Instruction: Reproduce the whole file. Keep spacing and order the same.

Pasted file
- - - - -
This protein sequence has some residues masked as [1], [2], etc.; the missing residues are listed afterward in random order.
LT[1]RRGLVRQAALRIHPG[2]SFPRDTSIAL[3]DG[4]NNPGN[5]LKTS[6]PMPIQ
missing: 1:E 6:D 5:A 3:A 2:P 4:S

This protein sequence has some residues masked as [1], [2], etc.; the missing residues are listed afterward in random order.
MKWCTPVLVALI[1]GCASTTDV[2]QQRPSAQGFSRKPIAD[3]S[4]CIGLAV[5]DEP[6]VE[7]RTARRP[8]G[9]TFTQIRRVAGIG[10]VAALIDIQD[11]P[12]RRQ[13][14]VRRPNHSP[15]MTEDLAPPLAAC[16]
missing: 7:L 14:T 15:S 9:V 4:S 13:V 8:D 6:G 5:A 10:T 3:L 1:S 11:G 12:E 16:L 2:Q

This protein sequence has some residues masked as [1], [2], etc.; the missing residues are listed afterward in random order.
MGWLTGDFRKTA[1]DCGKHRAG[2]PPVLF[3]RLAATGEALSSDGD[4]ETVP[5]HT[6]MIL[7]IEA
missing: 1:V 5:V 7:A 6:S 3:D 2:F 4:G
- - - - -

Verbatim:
This protein sequence has some residues masked as [1], [2], etc.; the missing residues are listed afterward in random order.
LT[1]RRGLVRQAALRIHPG[2]SFPRDTSIAL[3]DG[4]NNPGN[5]LKTS[6]PMPIQ
missing: 1:E 6:D 5:A 3:A 2:P 4:S

This protein sequence has some residues masked as [1], [2], etc.; the missing residues are listed afterward in random order.
MKWCTPVLVALI[1]GCASTTDV[2]QQRPSAQGFSRKPIAD[3]S[4]CIGLAV[5]DEP[6]VE[7]RTARRP[8]G[9]TFTQIRRVAGIG[10]VAALIDIQD[11]P[12]RRQ[13][14]VRRPNHSP[15]MTEDLAPPLAAC[16]
missing: 7:L 14:T 15:S 9:V 4:S 13:V 8:D 6:G 5:A 10:T 3:L 1:S 11:G 12:E 16:L 2:Q

This protein sequence has some residues masked as [1], [2], etc.; the missing residues are listed afterward in random order.
MGWLTGDFRKTA[1]DCGKHRAG[2]PPVLF[3]RLAATGEALSSDGD[4]ETVP[5]HT[6]MIL[7]IEA
missing: 1:V 5:V 7:A 6:S 3:D 2:F 4:G